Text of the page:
I came across a post on Tumblr (which is usually a scary way to open a conversation, but bear with me) about not waiting for Special Occasions to use the nice things, and thought I'd present my own take on this concept.
Now, it's true some things you really might not want to do on a regular basis. Wearing a cocktail dress that looks amazing on you, but you need to wear torturous slimming paraphernalia and unwalkable shoes to pull it off - yeah, I can see saving that for once a year or so. But what about the candle that smells amazing? What's holding you back?
Most homes I visited growing up had china cabinets. I'm not about to knock them, by the way, because I wouldn't mind having one myself, and I don't see them as often in the homes of people around my age. However, it occurred to me that many households would save the Good China for once-in-a-blue-moon moments, and thenthey'd pass it down to the next generation. Sadly, the next generation might not even care for the china, and they would either give it away or sell it on ebay. What was the point of all that care and Don't Touchitude?
Since my late teens I've been collecting teaware. I've scoured local shops and later online resources for teacups and teapots, and I have always been grateful when relatives passed on treasures to me, especially since they know I Use Them. I grew up in Queens, New York, and everything was rushed, no time for losers, hurry up and eat, pop something for indigestion, move on. Discovering the culture of Taking Tea gave me a respite from all that, a chance to stop, savor, hear myself think. Sure, I can't pull of the entire ceremony at work (usually), but if I can take a morning, or evening, and break out the delicate teacup (not always delicate; I dropped one recently and it remained intact), and relax.
|And have that nice blend before it goes stale!
I do travel, though not nearly as much as many of my friends, but there were years here and there when I hardly left the city, much less the state, because my finances weren't having it. It can be awfully depressing when I based my happiness on looking forward to the next journey, and had instead a gaping hole in my calendar. How much of a relief it was to design my own mini-trip, with some cake and the best Darjeeling I could afford, and of course a good book! Even better, when my sisters or friends could come over and be my travel companions! The Special Occasion stuff does that. If I'd stashed everything away, to use maybe once a year, for an illustrious gathering, what would be the point?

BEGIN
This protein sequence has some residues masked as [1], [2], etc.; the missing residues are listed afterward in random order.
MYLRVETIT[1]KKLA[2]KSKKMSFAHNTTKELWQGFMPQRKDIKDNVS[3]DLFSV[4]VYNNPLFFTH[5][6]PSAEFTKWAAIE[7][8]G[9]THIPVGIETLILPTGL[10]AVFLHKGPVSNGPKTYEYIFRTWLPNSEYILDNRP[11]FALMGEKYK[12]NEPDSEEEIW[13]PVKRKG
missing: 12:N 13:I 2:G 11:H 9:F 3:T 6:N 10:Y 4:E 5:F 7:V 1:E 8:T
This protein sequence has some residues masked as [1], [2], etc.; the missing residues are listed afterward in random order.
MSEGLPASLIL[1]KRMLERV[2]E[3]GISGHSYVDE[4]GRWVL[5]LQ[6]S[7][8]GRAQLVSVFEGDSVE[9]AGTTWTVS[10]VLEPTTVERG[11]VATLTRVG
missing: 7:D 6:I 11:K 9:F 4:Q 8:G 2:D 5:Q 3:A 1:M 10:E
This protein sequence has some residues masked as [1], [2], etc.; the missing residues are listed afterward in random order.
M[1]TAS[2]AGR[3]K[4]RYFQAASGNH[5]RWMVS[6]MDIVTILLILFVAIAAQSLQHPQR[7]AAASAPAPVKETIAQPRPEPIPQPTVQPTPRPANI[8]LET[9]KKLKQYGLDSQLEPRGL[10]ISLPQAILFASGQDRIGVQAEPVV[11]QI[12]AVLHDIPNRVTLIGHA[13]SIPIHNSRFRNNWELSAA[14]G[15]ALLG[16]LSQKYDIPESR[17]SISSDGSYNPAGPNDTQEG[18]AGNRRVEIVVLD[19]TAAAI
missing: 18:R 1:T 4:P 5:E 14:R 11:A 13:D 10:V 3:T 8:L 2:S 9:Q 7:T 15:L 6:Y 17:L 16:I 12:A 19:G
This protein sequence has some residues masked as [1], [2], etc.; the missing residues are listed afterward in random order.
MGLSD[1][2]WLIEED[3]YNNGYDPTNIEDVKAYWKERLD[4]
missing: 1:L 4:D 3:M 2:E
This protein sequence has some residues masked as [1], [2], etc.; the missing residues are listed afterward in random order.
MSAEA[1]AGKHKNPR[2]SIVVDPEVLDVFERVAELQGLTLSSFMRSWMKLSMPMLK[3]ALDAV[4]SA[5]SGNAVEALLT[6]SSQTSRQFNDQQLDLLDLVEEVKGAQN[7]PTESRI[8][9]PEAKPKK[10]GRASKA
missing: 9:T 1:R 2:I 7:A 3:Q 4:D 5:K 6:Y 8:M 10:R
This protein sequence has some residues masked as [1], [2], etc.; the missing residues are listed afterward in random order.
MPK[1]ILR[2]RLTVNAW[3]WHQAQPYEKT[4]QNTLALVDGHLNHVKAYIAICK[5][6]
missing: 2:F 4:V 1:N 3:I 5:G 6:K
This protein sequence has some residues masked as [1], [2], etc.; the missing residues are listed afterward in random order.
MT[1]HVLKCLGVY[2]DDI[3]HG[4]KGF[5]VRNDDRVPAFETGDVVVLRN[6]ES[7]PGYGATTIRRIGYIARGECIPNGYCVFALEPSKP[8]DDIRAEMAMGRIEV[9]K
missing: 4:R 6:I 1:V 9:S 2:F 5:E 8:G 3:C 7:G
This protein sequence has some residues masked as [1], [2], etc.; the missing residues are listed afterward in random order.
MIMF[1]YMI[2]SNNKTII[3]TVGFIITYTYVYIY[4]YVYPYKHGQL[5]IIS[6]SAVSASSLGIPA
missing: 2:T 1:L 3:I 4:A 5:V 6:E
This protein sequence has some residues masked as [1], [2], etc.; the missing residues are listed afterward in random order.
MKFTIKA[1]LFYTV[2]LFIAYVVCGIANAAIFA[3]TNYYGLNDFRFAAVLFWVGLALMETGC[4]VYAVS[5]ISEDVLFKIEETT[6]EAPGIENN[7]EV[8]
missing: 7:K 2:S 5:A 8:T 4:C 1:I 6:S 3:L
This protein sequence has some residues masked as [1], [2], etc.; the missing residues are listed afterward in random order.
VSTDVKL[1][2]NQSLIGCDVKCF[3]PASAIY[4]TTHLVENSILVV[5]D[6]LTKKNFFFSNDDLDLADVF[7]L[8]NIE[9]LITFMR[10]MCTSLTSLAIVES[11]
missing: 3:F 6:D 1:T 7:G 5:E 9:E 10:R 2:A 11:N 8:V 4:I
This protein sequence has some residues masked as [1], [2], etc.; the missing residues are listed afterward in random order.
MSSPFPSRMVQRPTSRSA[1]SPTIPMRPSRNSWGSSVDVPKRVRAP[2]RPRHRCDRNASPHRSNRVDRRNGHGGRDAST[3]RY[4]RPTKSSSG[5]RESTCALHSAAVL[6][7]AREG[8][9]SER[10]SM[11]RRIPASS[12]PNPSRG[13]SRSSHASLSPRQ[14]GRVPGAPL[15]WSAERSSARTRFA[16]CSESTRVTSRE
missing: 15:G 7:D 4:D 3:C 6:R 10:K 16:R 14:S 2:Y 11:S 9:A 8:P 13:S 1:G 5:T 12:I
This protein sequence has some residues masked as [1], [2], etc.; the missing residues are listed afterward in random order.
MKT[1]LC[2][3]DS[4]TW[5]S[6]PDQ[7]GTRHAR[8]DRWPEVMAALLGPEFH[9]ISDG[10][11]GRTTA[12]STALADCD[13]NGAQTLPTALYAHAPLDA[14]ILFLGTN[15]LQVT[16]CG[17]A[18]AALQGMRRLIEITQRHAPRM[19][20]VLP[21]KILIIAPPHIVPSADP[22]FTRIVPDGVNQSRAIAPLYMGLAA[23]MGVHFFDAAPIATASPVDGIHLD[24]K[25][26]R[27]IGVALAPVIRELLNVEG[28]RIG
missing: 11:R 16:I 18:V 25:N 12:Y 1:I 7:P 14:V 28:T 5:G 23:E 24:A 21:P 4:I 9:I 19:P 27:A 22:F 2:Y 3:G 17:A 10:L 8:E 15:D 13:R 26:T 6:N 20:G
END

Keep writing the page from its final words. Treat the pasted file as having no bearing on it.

A few years ago, an apartment on the top floor of my building had a fire. It was quickly put out, but there was water damage in most of the apartments. Mine was the one one that had absolutely no damage (from that day, at least). It made me think: what if I'd lost everything - would I have been glad that I'd not used the Sherlock Holmes teapot because it was Too Nice?
I have to remind myself to do this for other things, too, like makeup and jewelry, clothes I particularly like. Makeup is a big problem for me. I wear it every day, but usually stick to the same palette and brushes and concealer, etc. This is fine, but I have too many other lovely cosmetics from years of ipsy subscriptions, and even though they don't go bad as quickly as food, there has to be a point where it's gone off a bit.
Finally, journals and blank books. It's so scary to put pen to fresh page, so I have some gorgeous books that have sat around, untouched, waiting for years to be used. Shame!
Let's sum it up by saying I love to visit museums, but perhaps it's not the best practice to behave as if I live in one.